Essay on the writing of Jeff Helgeson by Arnie Bernstine, author of Hollywood on Lake Michigan.

Jeff Helgeson:
Music, Art, Nickels and Dialog


“Dialog is really a funny to me,” says author/ playwright Jeff Helgeson. “Any writer will tell you, the way to get realistic dialog is to listen to your characters.”But Helgeson does more than just listen to his characters when writing fiction. In stories published in such journals as The Oyez Review and Tomorrow Magazine, Helgeson gives himself metaphorical models to work with, creating dialog that is based on communication forms that are not inherently associated with spoken language.

In “Prelude and Fugue,” Joanne, an amateur pianist, is asked by Tom, her college professor husband, to play for a dedication ceremony at his campus. Joanne practices diligently, constantly worrying over each note, while Tom continually badgers her about the upcoming recital. Tensions between the two grow, until Joanne finally gives a wonderful performance. What Helgeson says he was attempting to do, in part, was to document the process a pianist goes through in the difficult stages of practice before a recital. Tom, on the other hand, represents the impatient audience, expecting flawless performances without realizing how many hours of hard work go into the making of the music. Another point of story was to create, through dialog and narrative, a metaphorical representation of the music in the words. “The structure of the prelude and fugue musically, “says Helgeson, “is to large extent what I was working with. I established an idea and began to complicate that idea through more and more variations, and more and more replications, and complications intertwining, compiling developments of the theme.”

This is represented through dialog, which changes in tone and pitch as the story’s idea builds. Helgeson uses phrases to describe Joanne and Tom’s discussions with such phrases as “quietly” and “distracted dryness of her tone,” and then the story takes a sudden turn from passive to intensive as Tom begins applying pressure on Joanne early in her rehearsal process: “Tom’s voice was more demanding than persuasive. Joanne noted the tone, thought for a moment, then agreed to go.”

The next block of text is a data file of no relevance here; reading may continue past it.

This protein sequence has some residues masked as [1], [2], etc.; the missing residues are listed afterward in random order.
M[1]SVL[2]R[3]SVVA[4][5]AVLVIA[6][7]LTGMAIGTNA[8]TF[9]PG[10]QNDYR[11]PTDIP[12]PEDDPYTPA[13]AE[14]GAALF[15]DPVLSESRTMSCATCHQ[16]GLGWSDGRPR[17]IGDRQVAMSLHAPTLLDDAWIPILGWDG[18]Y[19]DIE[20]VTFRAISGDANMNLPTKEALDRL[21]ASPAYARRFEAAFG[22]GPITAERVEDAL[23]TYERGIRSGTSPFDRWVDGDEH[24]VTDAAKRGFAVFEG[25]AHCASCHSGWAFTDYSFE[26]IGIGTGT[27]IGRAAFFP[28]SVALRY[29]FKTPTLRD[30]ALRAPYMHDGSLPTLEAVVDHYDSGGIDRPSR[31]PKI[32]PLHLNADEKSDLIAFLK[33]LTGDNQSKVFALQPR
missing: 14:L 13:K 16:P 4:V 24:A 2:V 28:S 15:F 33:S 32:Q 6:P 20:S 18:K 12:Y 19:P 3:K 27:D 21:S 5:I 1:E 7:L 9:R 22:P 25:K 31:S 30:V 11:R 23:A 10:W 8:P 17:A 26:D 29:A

Helgeson returns briefly to the passive voice through Joanne’s discussions with another character. Then, in a phone conversation that comes on the heels of a tough rehearsal, the word “barked” leaps into a description of Joanne’s talk. Next, like the often sharply contrasting passages within a fugue: “Joanne felt a flood tide of words swelling up inside her, and, before she could filter them, they were out.”

This is followed by the story’s longest passage at that point, a paragraph-long tirade in which the meek Joanne suddenly lashes out at Tom. Her talk then quiets down into the former soft tones. When the day of the recital arrives, talk hits a new level, building out of Joanne’s nervousness with the approaching moment of glory. While faculty and university staff members are eager and happy, Joanne is growing increasingly anxious with her upcoming performance. Again, Helgeson uses words to describe both his characters’ speech and the reactions it invokes. After a successful recital, Joanne is asked to perform an encore. As she plays a Bach prelude and fugue, Helgeson writes: “The sounds continued, melting into a tonal continuum that wove shifting patterns in the air unceasingly until the final resonant tone that fell, not as a conclusion, but as a reassertion of the finite, universal order that had been given evidence to within the intricately patterned fabric of the music.”
At the end of the story, when the recital is actually given, Helgeson says “there was an attempt to mimic the rhythms of the narrative’s compounding themes within the language of the text so that, if read aloud, the passage would take on a kind of rhythmic-musical quality.” Finally, as much as possible, it does seem to echo a clear attempt to imitate baroque musical patterns.

Within his fiction, Helgeson likes to describe his characters’ talk as a way to give readers a sort of “visual stage direction” and comment on how the words are being said. Often, the dialog description itself is a mirror of the words said, thus reinforcing an idea. This also provides a rhythm that Helgeson feels adds further commentary to what is actually being said in the dialog.

Dialog and form are filtered through another art form in the story “Retrospective.” In this story, a couple’s relationship is looked at over a course of several years, taking the female protagonist from a naive girl to a battle-scarred woman. The central idea of the story comes from the Picasso painting “Woman in a Chair,” a work done during the artist’s cubist period. For Helgeson, “Retrospective” was an experiment in writing like a cubist, developing over the story’s bits and pieces the central theme of the work. Again, language reflects the story’s development. Upon first glance, the painting which serves as the focal point of the piece is described as showing “the bright green of an overstuffed chair, the rugs, and the other furniture in a somewhat cramped and over-crowded room, and it showed them clearly and with detail; only the figure of the woman offered any distortion – the woman – the woman who was apparently nude and who was seated in the chair.” This is followed with a description of the room where the painting itself hangs: “ . . . the room buzzed with casual conversation, people wandered and talked, moved, almost at random, pausing in front of a painting for a single moment and then slowly walking on.” The story, like the painting at its center, then unfolds in pieces. The Pieces, seeming random in the relationship between Tom (a name Helgeson inexplicably finds himself using over and over) and Ruth, show in the various paragraphs, the “cubes” of the story, “Retrospective’s” overall picture.